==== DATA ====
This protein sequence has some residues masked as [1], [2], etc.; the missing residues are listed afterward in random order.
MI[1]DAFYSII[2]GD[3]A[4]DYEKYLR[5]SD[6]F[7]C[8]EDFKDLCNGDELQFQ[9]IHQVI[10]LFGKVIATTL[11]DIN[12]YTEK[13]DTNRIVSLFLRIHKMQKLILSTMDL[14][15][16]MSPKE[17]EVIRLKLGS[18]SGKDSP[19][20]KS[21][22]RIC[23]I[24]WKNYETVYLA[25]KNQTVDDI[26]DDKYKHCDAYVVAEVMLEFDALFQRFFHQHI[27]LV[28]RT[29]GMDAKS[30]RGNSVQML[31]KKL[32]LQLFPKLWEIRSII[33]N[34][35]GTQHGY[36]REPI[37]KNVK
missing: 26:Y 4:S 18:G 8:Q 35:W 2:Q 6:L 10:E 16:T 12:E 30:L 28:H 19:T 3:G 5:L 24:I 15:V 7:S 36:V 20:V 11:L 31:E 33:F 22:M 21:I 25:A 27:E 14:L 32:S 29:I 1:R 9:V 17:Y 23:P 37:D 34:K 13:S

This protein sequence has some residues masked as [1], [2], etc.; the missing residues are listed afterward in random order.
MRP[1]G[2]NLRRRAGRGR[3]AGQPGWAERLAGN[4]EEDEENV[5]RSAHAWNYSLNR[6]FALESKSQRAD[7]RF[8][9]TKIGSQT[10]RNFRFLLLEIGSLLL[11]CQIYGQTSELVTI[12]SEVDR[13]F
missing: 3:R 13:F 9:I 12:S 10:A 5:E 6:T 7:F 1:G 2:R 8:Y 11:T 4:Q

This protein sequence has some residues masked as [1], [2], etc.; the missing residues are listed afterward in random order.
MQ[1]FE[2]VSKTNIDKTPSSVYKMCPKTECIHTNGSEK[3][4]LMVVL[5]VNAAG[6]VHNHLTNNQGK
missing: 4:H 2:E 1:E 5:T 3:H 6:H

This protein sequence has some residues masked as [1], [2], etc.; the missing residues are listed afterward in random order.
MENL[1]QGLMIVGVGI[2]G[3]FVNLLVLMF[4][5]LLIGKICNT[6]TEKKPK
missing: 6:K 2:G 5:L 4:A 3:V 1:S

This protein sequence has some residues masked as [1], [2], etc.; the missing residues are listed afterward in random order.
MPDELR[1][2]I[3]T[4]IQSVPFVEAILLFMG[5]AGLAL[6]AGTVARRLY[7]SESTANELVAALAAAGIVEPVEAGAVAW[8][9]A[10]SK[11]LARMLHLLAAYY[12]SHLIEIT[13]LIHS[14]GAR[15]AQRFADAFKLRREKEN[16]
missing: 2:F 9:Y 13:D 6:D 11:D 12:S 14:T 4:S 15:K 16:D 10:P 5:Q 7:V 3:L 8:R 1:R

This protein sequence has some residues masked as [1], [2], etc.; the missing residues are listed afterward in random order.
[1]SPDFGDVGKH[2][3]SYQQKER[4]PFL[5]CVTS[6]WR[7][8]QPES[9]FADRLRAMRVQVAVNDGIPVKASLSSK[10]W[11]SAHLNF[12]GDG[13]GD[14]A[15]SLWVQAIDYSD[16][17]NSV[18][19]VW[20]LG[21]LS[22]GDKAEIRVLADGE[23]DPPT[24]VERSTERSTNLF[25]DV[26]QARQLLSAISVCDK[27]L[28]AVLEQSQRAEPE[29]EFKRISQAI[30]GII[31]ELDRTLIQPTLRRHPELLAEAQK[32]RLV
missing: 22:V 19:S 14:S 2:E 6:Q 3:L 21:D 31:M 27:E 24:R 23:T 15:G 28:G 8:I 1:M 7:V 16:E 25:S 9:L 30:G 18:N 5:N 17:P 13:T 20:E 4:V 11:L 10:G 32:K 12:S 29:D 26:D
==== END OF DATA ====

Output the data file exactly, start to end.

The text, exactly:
This protein sequence has some residues masked as [1], [2], etc.; the missing residues are listed afterward in random order.
MI[1]DAFYSII[2]GD[3]A[4]DYEKYLR[5]SD[6]F[7]C[8]EDFKDLCNGDELQFQ[9]IHQVI[10]LFGKVIATTL[11]DIN[12]YTEK[13]DTNRIVSLFLRIHKMQKLILSTMDL[14][15][16]MSPKE[17]EVIRLKLGS[18]SGKDSP[19][20]KS[21][22]RIC[23]I[24]WKNYETVYLA[25]KNQTVDDI[26]DDKYKHCDAYVVAEVMLEFDALFQRFFHQHI[27]LV[28]RT[29]GMDAKS[30]RGNSVQML[31]KKL[32]LQLFPKLWEIRSII[33]N[34][35]GTQHGY[36]REPI[37]KNVK
missing: 26:Y 4:S 18:G 8:Q 35:W 2:Q 6:L 10:E 16:T 12:E 30:L 28:H 19:T 3:G 5:L 24:I 15:V 7:S 36:V 20:V 11:L 31:E 33:F 22:M 21:I 25:A 27:E 14:L 32:S 29:I 1:R 9:V 17:Y 23:P 37:D 34:K 13:S

This protein sequence has some residues masked as [1], [2], etc.; the missing residues are listed afterward in random order.
MRP[1]G[2]NLRRRAGRGR[3]AGQPGWAERLAGN[4]EEDEENV[5]RSAHAWNYSLNR[6]FALESKSQRAD[7]RF[8][9]TKIGSQT[10]RNFRFLLLEIGSLLL[11]CQIYGQTSELVTI[12]SEVDR[13]F
missing: 3:R 13:F 9:I 12:S 10:A 5:E 6:T 7:F 1:G 2:R 8:Y 11:T 4:Q

This protein sequence has some residues masked as [1], [2], etc.; the missing residues are listed afterward in random order.
MQ[1]FE[2]VSKTNIDKTPSSVYKMCPKTECIHTNGSEK[3][4]LMVVL[5]VNAAG[6]VHNHLTNNQGK
missing: 4:H 2:E 1:E 5:T 3:H 6:H

This protein sequence has some residues masked as [1], [2], etc.; the missing residues are listed afterward in random order.
MENL[1]QGLMIVGVGI[2]G[3]FVNLLVLMF[4][5]LLIGKICNT[6]TEKKPK
missing: 6:K 2:G 5:L 4:A 3:V 1:S

This protein sequence has some residues masked as [1], [2], etc.; the missing residues are listed afterward in random order.
MPDELR[1][2]I[3]T[4]IQSVPFVEAILLFMG[5]AGLAL[6]AGTVARRLY[7]SESTANELVAALAAAGIVEPVEAGAVAW[8][9]A[10]SK[11]LARMLHLLAAYY[12]SHLIEIT[13]LIHS[14]GAR[15]AQRFADAFKLRREKEN[16]
missing: 2:F 9:Y 13:D 6:D 11:D 12:S 14:T 4:S 15:K 16:D 10:P 5:Q 7:V 3:L 8:R 1:R

This protein sequence has some residues masked as [1], [2], etc.; the missing residues are listed afterward in random order.
[1]SPDFGDVGKH[2][3]SYQQKER[4]PFL[5]CVTS[6]WR[7][8]QPES[9]FADRLRAMRVQVAVNDGIPVKASLSSK[10]W[11]SAHLNF[12]GDG[13]GD[14]A[15]SLWVQAIDYSD[16][17]NSV[18][19]VW[20]LG[21]LS[22]GDKAEIRVLADGE[23]DPPT[24]VERSTERSTNLF[25]DV[26]QARQLLSAISVCDK[27]L[28]AVLEQSQRAEPE[29]EFKRISQAI[30]GII[31]ELDRTLIQPTLRRHPELLAEAQK[32]RLV
missing: 22:V 19:S 14:S 2:E 6:Q 3:L 21:D 31:M 27:E 24:R 23:T 15:G 28:G 8:I 1:M 7:V 16:E 25:S 9:L 30:G 18:N 5:N 17:P 13:T 20:E 4:V 11:L 10:G 32:K 12:S 29:D 26:D